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Survey shows public trust in state government "alarmingly low"

A photograph of the exterior of Michigan Capitol building
Steve Carmody
Michigan Radio
A report from the Center for Michigan shows Michiganders have "alarmingly" low trust in their state government.

How much do you trust state government and its ability to do its job?

The Center for Michigan spent the past year asking that question of thousands of Michigan residents. The overwhelming response?

We have an "alarmingly" low level of trust in our state government.

The details are in a report that's just been released today: "Fractured Trust: Lost faith in state government and how to restore it."

The Center for Michigan hosted 125 community conversations and surveyed thousands of Michiganders. 

"You'd think with the economy doing better now and unemployment relatively low and jobs coming back ... people would be more hopeful," said John Bebow?, president and CEO of the Center for Michigan. "Just the opposite is true. I've not seen this dark of a public mood in the entire decade that we've been doing this work."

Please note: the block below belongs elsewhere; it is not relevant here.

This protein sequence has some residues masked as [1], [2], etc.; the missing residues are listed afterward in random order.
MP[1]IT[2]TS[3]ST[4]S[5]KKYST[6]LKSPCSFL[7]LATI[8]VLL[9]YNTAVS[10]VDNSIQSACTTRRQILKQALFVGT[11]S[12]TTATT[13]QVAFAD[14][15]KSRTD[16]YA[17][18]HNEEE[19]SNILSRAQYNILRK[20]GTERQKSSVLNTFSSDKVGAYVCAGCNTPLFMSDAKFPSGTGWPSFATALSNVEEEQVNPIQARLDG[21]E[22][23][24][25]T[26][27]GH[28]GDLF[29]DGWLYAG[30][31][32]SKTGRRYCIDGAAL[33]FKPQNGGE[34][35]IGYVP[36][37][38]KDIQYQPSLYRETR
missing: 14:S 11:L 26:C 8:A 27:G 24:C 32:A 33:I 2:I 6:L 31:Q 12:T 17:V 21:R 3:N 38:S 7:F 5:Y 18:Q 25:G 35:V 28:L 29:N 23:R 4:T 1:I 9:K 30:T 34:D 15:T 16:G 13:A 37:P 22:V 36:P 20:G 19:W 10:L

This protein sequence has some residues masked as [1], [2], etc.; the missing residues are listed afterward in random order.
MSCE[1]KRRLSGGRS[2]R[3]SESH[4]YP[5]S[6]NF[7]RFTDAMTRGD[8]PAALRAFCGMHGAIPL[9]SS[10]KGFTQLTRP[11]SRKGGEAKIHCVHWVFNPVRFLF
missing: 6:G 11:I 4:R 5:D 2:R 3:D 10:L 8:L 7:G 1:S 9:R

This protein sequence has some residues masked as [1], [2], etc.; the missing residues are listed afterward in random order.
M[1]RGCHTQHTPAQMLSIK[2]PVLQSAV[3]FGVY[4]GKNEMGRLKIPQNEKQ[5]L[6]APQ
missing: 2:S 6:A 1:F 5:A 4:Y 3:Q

How bad are the numbers? Bebow said just about every government service citizens were asked about received poor marks -- from education, protection of public health and the environment to services for low income residents and fostering economic health.

One citizen quoted in the report said, "It's very difficult to have trust in a government that has, over a long period of time, declined to respond to its citizens."

According to Bebow, citizens brought up a number of priorities: infrastructure, education, college affordability, campaign finance reform, government transparency, and reforming the state's emergency manager law. 

For the full interview, listen above.

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